The biggest upset of that Wednesday, and maybe the whole tournament, was Sergiy Stakhovsky beating seven-time Wimbledon champion Roger Federer. I must say I like and admire Federer. His game is so beautiful and also so effective. And he’s the most successful tennis player ever. And he had reached 36 Grand Slam quarterfinals in a row before Wimbledon so a loss to Stakhovsky would end that streak. Still, I was rooting for Stakhovsky in that match. I’m a bit tired of Federer, Nadal, Djokovic, and Murray winning almost everything. I like Federer the most of those players, still I want somebody else to succeed for a change. Stakhovsky had a good first set, but after he lost it in the tiebreak, I was afraid he would lose his faith in winning, what happens so often when lower-ranked players play against big names. But Sergiy was able to keep his level high and beat Federer in four sets. It was also nice to see successful serve-and-volley tennis what you don’t see too often on today’s slow surfaces.

The 2nd week wasn’t as great as the first week, at least in my opinion. And that happens often in slams. With the exception of Federer, today’s best players’ game relies a lot on good defence, and we don’t see so many offensive players on the second week of slams. My best memory from the second week is Sabine Lisicki making the women’s final. She is always great on grass and in the four years she had played at Wimbledon, she had beaten three times the reigning French Open champion. And she did it also this year when she beat the reigning French Open and Wimbledon champion Serena Williams. Unfortunately her first Grand Slam final was very difficult for her and she couldn’t win the title. Still, it was great to see Marion Bartoli winning the Wimbledon title. She may not have the most beautiful playing style but she’s an excellent grass-courter, as seen in 2007 when she beat Jelena Jankovic, Serena Williams, and Justine Henin before she lost the final against Venus Williams.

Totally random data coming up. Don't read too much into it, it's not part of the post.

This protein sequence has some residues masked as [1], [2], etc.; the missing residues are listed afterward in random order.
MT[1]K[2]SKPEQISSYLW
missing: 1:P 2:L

My best memory from men’s second week was Jerzy Janowicz making the semifinal. He maybe didn’t have the most difficult draw as both Federer and Nadal from his draw quarter lost early but he was still able to take a set from the eventual champion Murray. I like his game a lot, he is a tall guy with a lot of power but he has also skills. And he’s the most successful youngster on the ATP at the moment, he has a Masters final and a Grand Slam semifinal unlike Grigor Dimitrov or Bernard Tomic.